The notorious Red Scare kicked into high gear in Washington, as the House Un-American Activities Committee (HUAC) grills a number of prominent witnesses, asking bluntly “Are you or have you ever been a member of the Communist Party?” A small group known as the “Hollywood Ten” resisted, complaining that the hearings were illegal and violated their First Amendment rights. They were all convicted of obstructing the investigation and served jail terms. Pressured by Congress, the Hollywood establishment started a blacklist policy, banning the work of about 325 screenwriters, actors and directors who had not been cleared by the committee. Those blacklisted included composer Aaron Copland, writers Dashiell Hammett, Lillian Hellman and Dorothy Parker, playwright Arthur Miller and actor and filmmaker Orson Welles.
In the summer of 1977, members of Aerosmith inspected an airplane they were considering chartering for their upcoming tour—a Convair 240 operated out of Addison, Texas. Concerns over the flight crew led Aerosmith to look elsewhere—a decision that saved one band but doomed another. The aircraft in question was instead chartered by the band Lynyrd Skynyrd, who were just setting out that autumn on a national tour. During a flight from Greenville, SC, to Baton Rouge, LA, Lynyrd Skynyrd’s tour plane crashed in a heavily wooded area of southeastern Mississippi during a failed emergency landing attempt, killing band-members Ronnie Van Zant, Steve Gaines and Cassie Gaines as well as the band’s assistant road manager and the plane’s pilot and co-pilot. Twenty others survived the crash.
Displaying the impressive art collection of mining tycoon Solomon R. Guggenhem, the Guggenheim Museum opened on New York City's Fifth Avenue. In 1943, architect Frank Lloyd Wright was tasked to design not just a museum, but a “temple of spirit,” where people would learn to see art in a new way. Over the next 16 years, until his death six months before the museum opened, Wright worked to bring his unique vision to life. Inside, a long ramp spirals upwards for a total of a quarter-mile around a large central rotunda, topped by a domed glass ceiling. Reflecting Wright’s love of nature, the 50,000-meter space resembles a giant seashell, with each room opening fluidly into the next. Today, more than 900,000 people visit the Guggenheim each year.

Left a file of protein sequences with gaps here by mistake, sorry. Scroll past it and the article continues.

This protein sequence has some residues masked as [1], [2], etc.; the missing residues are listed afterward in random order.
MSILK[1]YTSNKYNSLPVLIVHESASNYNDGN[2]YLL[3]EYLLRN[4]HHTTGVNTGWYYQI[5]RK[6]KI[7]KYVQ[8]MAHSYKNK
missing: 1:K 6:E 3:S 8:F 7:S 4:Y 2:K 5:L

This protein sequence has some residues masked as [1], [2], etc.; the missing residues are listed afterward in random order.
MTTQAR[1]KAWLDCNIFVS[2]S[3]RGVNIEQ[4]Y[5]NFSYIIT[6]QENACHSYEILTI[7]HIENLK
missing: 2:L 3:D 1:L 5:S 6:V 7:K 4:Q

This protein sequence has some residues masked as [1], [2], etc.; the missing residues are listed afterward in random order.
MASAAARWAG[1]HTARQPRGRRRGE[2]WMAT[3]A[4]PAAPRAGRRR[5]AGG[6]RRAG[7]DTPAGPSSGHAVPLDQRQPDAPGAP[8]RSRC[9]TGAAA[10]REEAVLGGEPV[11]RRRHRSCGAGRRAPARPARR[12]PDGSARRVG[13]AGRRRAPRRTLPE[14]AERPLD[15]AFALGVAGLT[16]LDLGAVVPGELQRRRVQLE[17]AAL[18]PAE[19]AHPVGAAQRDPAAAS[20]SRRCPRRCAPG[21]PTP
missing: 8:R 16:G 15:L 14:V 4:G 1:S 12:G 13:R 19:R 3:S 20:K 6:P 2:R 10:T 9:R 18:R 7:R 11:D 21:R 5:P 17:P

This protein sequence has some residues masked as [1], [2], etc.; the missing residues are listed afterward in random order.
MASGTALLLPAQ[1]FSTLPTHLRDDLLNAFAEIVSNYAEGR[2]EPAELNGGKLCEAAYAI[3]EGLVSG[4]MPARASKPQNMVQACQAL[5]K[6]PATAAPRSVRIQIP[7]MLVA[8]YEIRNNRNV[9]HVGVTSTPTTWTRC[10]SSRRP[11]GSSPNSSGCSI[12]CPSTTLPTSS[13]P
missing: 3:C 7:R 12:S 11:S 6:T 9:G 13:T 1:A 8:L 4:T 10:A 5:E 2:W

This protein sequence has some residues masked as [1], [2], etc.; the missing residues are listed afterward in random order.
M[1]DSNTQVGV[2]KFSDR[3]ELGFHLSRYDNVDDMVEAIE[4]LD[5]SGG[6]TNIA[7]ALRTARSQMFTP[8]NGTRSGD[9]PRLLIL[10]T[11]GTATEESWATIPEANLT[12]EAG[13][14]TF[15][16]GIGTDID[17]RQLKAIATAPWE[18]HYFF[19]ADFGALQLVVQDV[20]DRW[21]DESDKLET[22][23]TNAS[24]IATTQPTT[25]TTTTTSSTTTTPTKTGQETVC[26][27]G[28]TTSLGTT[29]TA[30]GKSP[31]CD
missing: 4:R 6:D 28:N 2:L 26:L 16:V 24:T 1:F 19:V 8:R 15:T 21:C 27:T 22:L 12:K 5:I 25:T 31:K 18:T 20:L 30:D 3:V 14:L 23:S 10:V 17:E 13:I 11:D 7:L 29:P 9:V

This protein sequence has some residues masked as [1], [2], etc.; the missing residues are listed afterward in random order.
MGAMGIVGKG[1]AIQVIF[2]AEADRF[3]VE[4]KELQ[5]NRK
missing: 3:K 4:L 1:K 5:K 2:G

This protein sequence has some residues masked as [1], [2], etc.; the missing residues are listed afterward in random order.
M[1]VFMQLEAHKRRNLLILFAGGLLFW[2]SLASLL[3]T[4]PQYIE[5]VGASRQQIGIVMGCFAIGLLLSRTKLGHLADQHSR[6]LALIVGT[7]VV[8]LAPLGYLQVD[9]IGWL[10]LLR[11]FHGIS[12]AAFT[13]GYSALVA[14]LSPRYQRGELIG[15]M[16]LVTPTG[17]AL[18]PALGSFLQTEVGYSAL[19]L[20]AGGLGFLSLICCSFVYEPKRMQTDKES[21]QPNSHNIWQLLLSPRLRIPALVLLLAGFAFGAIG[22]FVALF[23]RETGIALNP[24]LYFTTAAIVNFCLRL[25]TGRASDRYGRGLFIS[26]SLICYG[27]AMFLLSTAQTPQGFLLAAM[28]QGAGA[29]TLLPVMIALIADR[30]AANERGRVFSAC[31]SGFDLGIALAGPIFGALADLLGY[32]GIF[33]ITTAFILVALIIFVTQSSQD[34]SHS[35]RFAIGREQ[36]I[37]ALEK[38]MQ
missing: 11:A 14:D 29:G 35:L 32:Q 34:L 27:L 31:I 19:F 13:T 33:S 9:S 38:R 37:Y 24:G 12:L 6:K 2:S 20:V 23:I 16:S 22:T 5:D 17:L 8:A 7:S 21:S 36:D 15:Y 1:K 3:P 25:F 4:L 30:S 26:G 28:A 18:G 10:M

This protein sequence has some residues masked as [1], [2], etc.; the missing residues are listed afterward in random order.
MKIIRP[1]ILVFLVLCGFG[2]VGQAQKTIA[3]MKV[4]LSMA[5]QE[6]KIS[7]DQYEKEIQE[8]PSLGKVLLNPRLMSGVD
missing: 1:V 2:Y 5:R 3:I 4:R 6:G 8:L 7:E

The film version of My Fair Lady, staring Audrey Hepburn and Rex Harrison, premiered in NYC. The film depicts a poor Cockney flower-seller named Eliza Doolittle who overhears an arrogant phonetics professor, Henry Higgins, as he casually wagers that he could teach her to speak "proper" English, thereby making her presentable in the high society of Edwardian London. The musical went on to win the 1965 Academy Award for Best Picture and is selected for preservation in the United States National Film Registry by the Library of Congress as being "culturally, historically, or aesthetically significant" in 2018.
Nearly 100,000 people gather in Washington, D.C. to protest the American war effort in Vietnam. More than 50,000 of the protesters marched to the Pentagon to ask for an end to the conflict. The protest was the most dramatic sign of waning U.S. support for President Lyndon Johnson’s war in Vietnam. Polls taken in the summer of 1967 revealed that, for the first time, American support for the war had fallen below 50 percent. The protest was also important in suggesting that the domestic Cold War consensus was beginning to fracture. Many of the protesters were not simply questioning America’s conduct in Vietnam, but very basis of the nation’s Cold War foreign policy.